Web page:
Christmas 2017 + Turkey & Broccoli Risotto

Candle

Whoa, that was a bumpy sleigh ride this Christmas. May I pass on a little word of advice? Don’t move home three weeks before Christmas. In fact, don’t move at all in December. Especially not if you are hosting Christmas. Which is exactly what I did.

I am actually very happy to be in my new home and happy that I was in just in time for Christmas but, my goodness, it was hard work. I was lucky to have a lot of help from family on the move weekend and I took a week off work so that I could get things organised but I was still unpacking, sorting and organising right up to the big day. Then there were the utilities and services to sort out and change of address notifications. I still have more to do but the main things are sorted.

With the move taking priority I was behind with Christmas planning and shopping and I could feel the stress building the closer to Christmas it got. But then at some point early on Christmas Eve I just let it go (launches into song from ‘Frozen’). I realised that my family don’t care what state my home is in, they just want to spend Christmas with me and they would take me as they found me. After all, Christmas really is about being with the ones you love. And so it was that we had a lovely, relaxed Christmas Day. I was very pleased with the turkey crown I cooked, which was tasty and moist. Everyone enjoyed the meal and there was plenty of meat left over for sandwiches. I usually buy a whole turkey but as there were only a fewof us I thought a crown would be fine, and my cousin’s wife has one every year and recommends it – as, now, do I. I prepared it in the same way I would a whole bird, mixing chopped herbs with a whole packet of salted butter and stuffing that under the skin and over the breast, laying rashes of streaky bacon over the breast and seasoning it with salt and pepper. I put it into a tray on top of chopped onions and carrots and threw in a bay leaf, then covered it with foil and roasted it, taking the foil off for the last half hour in order to brown it. The real key is letting it rest breast side down once it’s cooked for at least an hour – I left it for two while I prepared the rest of the meal. This allows the meat to relax and the juices to run back into it so that it isn’t dry. You don’t need to worry about it getting cold, just cover it up completely in foil and then lay a good few thick tea towels over it to keep the heat in. It will cool a little but stay nice and warm.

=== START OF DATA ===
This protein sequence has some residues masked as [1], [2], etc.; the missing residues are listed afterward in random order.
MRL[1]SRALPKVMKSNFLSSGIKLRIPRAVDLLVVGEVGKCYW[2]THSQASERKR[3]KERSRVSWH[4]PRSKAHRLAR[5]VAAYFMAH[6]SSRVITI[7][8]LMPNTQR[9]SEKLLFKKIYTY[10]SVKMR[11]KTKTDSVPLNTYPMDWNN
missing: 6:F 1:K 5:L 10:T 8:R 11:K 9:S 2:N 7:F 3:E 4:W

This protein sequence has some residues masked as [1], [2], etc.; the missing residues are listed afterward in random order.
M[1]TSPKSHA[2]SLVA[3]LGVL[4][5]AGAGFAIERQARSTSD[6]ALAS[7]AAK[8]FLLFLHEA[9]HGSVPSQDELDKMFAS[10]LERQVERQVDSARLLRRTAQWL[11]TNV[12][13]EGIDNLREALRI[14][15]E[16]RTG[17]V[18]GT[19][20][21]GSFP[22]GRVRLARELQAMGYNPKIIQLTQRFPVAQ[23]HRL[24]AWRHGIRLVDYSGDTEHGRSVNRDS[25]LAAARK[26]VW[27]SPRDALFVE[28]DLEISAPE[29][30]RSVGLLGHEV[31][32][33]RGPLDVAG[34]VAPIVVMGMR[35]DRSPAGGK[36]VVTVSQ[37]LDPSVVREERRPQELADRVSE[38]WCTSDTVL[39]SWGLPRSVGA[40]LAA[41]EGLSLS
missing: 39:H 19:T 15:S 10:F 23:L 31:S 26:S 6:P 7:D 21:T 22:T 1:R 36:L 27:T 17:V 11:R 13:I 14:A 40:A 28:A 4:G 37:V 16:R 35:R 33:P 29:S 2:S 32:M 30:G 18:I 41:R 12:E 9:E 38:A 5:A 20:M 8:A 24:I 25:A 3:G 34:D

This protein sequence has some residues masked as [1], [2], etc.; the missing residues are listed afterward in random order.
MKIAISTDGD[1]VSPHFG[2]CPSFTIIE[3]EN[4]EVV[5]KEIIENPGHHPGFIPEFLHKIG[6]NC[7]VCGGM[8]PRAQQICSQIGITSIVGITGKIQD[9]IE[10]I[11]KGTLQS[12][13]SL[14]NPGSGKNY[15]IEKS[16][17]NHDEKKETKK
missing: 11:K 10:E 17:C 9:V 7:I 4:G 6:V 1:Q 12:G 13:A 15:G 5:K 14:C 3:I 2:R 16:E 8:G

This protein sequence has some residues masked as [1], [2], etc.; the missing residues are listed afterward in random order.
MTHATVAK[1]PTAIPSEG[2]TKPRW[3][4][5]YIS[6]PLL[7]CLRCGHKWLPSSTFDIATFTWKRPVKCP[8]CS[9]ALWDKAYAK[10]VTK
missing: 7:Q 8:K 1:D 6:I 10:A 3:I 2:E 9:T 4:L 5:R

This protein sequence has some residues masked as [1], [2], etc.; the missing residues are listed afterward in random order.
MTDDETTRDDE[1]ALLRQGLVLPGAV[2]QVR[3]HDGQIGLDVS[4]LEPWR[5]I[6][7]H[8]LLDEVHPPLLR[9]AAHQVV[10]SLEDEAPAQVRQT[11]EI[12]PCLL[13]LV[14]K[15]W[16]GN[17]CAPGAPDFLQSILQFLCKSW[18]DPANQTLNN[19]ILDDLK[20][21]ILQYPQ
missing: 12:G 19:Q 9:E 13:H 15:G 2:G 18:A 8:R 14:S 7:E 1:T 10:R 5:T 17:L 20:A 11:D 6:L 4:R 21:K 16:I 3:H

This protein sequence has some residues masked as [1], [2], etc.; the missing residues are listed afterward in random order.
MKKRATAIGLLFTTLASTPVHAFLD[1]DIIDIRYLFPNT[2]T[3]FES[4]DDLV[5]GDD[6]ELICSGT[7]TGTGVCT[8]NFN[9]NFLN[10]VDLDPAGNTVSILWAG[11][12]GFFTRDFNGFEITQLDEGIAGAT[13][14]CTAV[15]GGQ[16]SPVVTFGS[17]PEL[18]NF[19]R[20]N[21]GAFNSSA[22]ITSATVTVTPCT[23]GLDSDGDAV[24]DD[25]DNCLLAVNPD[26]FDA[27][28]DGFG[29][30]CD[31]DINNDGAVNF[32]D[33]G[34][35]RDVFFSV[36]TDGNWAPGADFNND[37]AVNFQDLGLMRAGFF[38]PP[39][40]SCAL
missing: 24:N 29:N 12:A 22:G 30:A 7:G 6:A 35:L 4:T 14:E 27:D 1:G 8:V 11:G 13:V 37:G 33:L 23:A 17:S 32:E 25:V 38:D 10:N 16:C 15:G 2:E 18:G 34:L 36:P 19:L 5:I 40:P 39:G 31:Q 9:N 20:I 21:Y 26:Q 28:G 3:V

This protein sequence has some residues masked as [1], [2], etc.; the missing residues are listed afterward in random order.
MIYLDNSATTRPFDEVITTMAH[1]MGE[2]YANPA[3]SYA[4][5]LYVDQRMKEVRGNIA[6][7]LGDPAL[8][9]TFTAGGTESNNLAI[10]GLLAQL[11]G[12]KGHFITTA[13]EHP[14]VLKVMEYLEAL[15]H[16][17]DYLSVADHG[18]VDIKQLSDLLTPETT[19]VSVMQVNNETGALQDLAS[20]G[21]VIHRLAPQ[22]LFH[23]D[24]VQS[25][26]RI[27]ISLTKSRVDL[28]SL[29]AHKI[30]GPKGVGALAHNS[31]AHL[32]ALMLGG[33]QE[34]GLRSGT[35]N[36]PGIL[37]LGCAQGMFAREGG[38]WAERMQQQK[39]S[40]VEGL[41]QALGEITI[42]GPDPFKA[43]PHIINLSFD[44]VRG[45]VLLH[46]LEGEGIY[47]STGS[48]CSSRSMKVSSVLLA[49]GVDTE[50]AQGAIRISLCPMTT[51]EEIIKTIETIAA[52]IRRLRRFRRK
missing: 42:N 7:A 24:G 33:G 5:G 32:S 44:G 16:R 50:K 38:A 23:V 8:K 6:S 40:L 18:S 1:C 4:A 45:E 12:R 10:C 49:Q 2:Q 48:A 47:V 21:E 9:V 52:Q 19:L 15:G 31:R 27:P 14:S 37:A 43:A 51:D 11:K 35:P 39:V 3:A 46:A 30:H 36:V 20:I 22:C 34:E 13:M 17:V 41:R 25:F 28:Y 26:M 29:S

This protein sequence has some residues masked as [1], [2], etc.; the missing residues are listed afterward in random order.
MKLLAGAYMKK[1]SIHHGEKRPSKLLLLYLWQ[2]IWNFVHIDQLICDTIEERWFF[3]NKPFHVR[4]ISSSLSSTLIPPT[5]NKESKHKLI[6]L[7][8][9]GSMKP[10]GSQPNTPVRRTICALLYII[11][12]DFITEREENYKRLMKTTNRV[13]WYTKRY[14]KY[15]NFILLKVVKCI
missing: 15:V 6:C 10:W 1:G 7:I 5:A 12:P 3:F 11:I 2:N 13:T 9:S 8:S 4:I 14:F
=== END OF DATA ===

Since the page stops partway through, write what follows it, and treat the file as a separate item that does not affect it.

Turkey2